Cast Blog: #RHOA

"Gone with the Wind Fabulous" Explained

Kenya shares her thoughts on the fight and gives some background on her comment.

MY LOVE LIFE

I moved to Atlanta around February, for one, hoping to rekindle the relationship I had with Walter. He was still single, said he wanted to have more children, said he could see me as his wife and wanted the same things I did. I moved forward hoping that I could have everything with him. When the RHOA came along in April, he couldn’t have been happier for me and said he didn’t mind our relationship being followed on TV. He intimated to me that he wanted to be married to me and that it would happen soon. I’m always talking about it on the show because he made it seem imminent. It was an exciting time for me.

NeNe is a good judge of character, which is why we are friends. I think she saw something that I didn’t see or didn’t want to see when we were in Anguilla.

MOVING FORWARD AND BEYOND

I was sweet and kind to all the women on this trip. I was trying to get to a better place and bond with them and move on. ALL of the women acknowledged that my behavior was positive toward them. But when someone has it out for you, they want to have a problem with you, so they will make one. Clearly, I was trying to avoid conflict until the condescending and nasty insults started being spewed at me like: “I’m a nonfactor, I’m old, etc.” I admit, I made some mistakes being too “wild” on the trip, but certainly steered clear of confrontation with the ladies. Being called old by someone only 10 years younger than you is just trite. But, some names are an abomination and one should never call a woman, especially one that you barely know. My flirting and silly nonsense on vacation doesn’t warrant being called a whore. This was way below the belt. This was unforgivable.

“NO ONE PUTS BABY IN THE CORNER”

Being called old is the last dirty word you can call a woman. The fact is, if we are lucky we will all age graciously with wisdom, grace, and dignity. If we are blessed, life is about seeing our children grow and their children grow to live a long, happy life full of love. Life is precious. After seeing the senseless Connecticut massacre this week, it makes this sentiment all the more precious. Life is never promised to us. My heartfelt condolences go out to the families who lost their angels.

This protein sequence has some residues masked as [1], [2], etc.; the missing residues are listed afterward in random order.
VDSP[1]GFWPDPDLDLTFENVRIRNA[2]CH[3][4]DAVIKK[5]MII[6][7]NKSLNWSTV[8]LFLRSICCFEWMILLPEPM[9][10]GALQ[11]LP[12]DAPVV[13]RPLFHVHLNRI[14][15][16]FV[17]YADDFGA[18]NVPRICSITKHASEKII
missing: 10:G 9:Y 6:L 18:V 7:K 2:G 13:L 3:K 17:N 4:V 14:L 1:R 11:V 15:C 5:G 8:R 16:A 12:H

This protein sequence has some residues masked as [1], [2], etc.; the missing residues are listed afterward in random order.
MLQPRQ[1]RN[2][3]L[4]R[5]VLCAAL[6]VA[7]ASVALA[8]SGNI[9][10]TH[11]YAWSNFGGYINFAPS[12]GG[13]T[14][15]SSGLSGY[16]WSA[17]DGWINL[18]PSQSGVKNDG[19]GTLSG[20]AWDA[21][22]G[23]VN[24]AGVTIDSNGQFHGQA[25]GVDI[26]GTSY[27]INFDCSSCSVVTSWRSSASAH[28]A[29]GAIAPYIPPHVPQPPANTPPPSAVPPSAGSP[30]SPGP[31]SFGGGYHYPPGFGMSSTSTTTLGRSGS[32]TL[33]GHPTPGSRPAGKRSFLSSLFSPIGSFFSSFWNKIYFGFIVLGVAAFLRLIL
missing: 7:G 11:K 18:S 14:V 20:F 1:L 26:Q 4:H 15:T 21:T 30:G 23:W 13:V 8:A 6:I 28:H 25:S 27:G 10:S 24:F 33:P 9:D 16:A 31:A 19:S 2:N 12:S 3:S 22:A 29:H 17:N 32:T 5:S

I’M GONE WITH THE WIND FABULOUS

When an insecure woman is jealous, immature, spiteful, and/or ignorant, they will always try to tear an accomplished, beautiful woman down in order to feel better about their own lack of success. However, one cannot rewrite history. My legacy is untouchable, and I’m most proud of my professional achievements and accomplishments I have been able to bequeath despite the odds.

With that said, there have been many women whom I admire, respect, and marvel at their inner strength and beauty from the past that have provided inspiration for me as a young girl studying history and the arts. Knowledge is truly power. Without these bold, brave trailblazers, there would be no past, present, or future for generations to come. In 1939 (73 years ago) Hattie McDaniel was the first Black woman to win an Academy Award for her performance in Gone With The Wind. Ms. McDaniel played a loyal maid in a time where roles for women of color were few and far between. Hattie was widely criticized for playing a maid, but without her inner strength, it’s unclear what our legacy as a people would be now. Certainly, she has enriched my life. Her incredible feat defied racism, hatred, segregation and civil uncertainty and unrest.

In my eyes, Hattie McDaniel is a “shero.” She is the sole reason that Halle Berry, Whoopi Goldberg, Mo’nique, and Octavia Spencer, etc. (all Oscar recipients) can proudly wear their crowns of being legendary and fabulous Black women of film. I appreciate all the incredible women I have to admire and aspire to be like. I will strive to recover from my many missteps and win my fans over again despite the people who laugh when I stumble instead of offering me a hand.  I hope that I can find a man who loves me for me. But in the meantime, I’ll continue to be strong and humble and not let anyone steal my shine in order to gain fame off my misfortunes.

I’m Kenya Moore. I’m 41 and fabulous! My age, race, religion, social economic standing, and marital status are not indicators of my past, present, or future as I too can defy the odds just like Hattie. I am bold. I am humble. I am strong. I am complicated. I am complex. I am vulnerable. I am resilient. I am good. I am honest --That’s what makes me fabulous.I will forever be GONE WITH THE WIND FABULOUS. And I hope I can inspire others to be Gone With The Wind fabulous too at any age.